A Personal Journey Through D/s Hypnosis – Part 11, Amnesia

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It’s been a while since my last post in this series.  I thought I would discuss a different facet – Amnesia.

Post hypnotic amnesia is a strange thing.  I know it’s something of a fetish with a part of the MP3 crowd, they want to feel their mind wiped out and all sense of time under hypnosis to be eradicated.  There are much weirder things that MP3’s cater for, so I’m not kink shaming this type of desire for hypnosis outcome.

The term amnesia tends to imply an all or nothing effect.  Yet in practice there’s a range from very mild memory confusion all the way to mind wipe.  It takes a very experienced subject to reach a mind wipe – remember, the subject does it to themselves.

Like all effects of hypnosis, amnesia is a very personal experience.


I’m not sure when in our journey I started to experience post hypnotic amnesia.  I think it started quite early on.  Two minutes after being brought out of trance is not the easiest time to have a considered discussion on what’s just transpired.  To protect myself from what at the time was a rather too intensely personal discussion on emotions and feelings my mind started filtering out the details until later.

She picked up on the incipient amnesia very quickly and soon amnesia suggestions were incorporated into most sessions (yes, after we discussed it).

The effect on me has been gradual and is consistently stronger.  What I still find strange is that throughout the hypnosis session I am very clear as to what is being said.  My conscious hears clearly, it analyses what it finds interesting.  If the sub-conscious decides I need to remember something it parks it in the conscious and away from the amnesia.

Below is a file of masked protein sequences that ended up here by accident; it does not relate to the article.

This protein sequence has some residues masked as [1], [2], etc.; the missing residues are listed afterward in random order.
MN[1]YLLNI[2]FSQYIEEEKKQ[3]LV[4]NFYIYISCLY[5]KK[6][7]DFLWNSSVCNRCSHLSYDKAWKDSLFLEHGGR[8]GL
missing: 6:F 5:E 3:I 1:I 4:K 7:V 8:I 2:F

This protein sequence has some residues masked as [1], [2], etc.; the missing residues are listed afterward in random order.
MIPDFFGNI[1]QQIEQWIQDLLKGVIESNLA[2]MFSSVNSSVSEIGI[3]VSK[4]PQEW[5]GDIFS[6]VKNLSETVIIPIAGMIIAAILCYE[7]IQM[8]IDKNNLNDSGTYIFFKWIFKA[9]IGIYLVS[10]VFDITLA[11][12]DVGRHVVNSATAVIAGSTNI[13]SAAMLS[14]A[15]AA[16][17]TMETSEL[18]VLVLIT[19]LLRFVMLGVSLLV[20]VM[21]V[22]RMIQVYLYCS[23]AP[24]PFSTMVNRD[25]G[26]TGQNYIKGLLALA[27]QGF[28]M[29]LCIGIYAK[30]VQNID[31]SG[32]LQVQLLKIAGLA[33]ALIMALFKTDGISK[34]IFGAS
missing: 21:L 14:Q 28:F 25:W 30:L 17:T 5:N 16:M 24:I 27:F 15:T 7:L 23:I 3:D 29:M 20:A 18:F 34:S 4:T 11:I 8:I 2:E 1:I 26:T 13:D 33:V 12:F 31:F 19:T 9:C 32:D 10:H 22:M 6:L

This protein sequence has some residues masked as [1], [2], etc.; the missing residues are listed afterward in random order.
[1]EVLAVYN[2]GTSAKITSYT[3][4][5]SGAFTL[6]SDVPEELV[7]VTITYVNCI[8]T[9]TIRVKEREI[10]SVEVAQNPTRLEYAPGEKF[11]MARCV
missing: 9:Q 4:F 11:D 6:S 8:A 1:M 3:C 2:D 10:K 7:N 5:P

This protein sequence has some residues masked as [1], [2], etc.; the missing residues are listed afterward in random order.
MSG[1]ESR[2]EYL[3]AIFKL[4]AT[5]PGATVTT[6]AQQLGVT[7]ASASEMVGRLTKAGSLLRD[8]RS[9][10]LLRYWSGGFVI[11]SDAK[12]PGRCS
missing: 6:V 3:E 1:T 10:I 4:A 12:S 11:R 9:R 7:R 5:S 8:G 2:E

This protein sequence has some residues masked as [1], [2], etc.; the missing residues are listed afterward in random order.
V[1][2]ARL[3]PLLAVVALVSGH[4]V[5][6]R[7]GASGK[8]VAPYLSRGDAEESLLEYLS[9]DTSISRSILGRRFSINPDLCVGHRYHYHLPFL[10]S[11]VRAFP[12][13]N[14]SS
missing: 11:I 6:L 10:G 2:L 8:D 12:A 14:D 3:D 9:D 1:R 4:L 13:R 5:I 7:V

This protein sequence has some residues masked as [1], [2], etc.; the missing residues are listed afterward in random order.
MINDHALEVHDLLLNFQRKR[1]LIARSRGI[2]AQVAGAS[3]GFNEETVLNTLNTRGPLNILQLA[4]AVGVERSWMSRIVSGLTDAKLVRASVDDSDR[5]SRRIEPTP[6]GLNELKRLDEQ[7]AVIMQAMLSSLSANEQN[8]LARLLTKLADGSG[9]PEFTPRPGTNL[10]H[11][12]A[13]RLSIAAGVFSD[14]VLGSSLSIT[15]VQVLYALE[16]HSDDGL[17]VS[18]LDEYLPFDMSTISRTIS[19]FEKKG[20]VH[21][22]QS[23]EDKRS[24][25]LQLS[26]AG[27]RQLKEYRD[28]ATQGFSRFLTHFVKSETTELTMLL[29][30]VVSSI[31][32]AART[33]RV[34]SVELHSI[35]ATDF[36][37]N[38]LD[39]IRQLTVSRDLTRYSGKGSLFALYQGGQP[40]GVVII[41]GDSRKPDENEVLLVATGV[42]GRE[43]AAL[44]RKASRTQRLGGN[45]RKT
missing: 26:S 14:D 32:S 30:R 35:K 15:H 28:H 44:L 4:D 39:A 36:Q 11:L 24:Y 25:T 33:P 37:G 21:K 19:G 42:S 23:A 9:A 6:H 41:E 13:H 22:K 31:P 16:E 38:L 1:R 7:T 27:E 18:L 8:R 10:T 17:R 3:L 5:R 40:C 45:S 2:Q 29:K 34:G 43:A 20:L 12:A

There’s almost total clarity right up to the point where the count up begins.  And then, I feel the mists falling around the conscious.  Everything except the bits parked by the subconscious become insubstantial as I come out of trance and they become even more vague over the next few hours.

I’m amongst those who do not generally experience a gap of missing time.  Though it did happen once and was very disconcerting – and she rather enjoyed it.

What I do recall after a session are hints of different segments, different topics, the mood or feel of the time in trance.  These give me the necessary reassurance that time flowed, that I have a vague idea of what occurred.  There might be very few details to be recalled and I maybe unsure of the order in which these segments occurred.  The important thing is that it gives me enough context to know that my time sense is intact, if a little vague.

One thing to be clear about, this post-hypnotic amnesia is not memory loss.  The memory data is there, somewhere below the general recall threshold.  It will bubble up either when needed or when some thought train triggers a recall.  The sub-conscious can even riff on these memories during sleep, processing and understanding them until it decides to feed the results of its interpretation to the conscious.

Post hypnotic amnesia fits very well with my concepts and application of submission.  In normal hypnotherapy it is a valid approach to utilise the scepticism of a subject and just get them to ‘play along’ with suggestions.  In my submission, be it physical or hypnosis, I don’t want to play along, I want it to come from the core of me, as truthfully painful, honest and gloriously surprising as it can be.

There’s also the fact that what she gets from me may not be what she thought she suggested during hypnosis.  It will have been filtered, it will have bubbled for a while, it will have been interpreted by my sub-conscious.  The result can surprise her just as much as me and I’ve seen the big grin when that happens.  She can play me like a musical instrument and sometimes I’ll produce a bum note that is actually a fresh symphony.

How boring it would be if she suggested in hypnosis that I will do X, Y and Z.  And with full recall of what she said I played along and gave her X, Y and Z exactly as she defined them ?  Far more interesting that X doesn’t work, Y works as expected and Z morphs in to D, E and F.

I couldn’t do this without the gift of amnesia.


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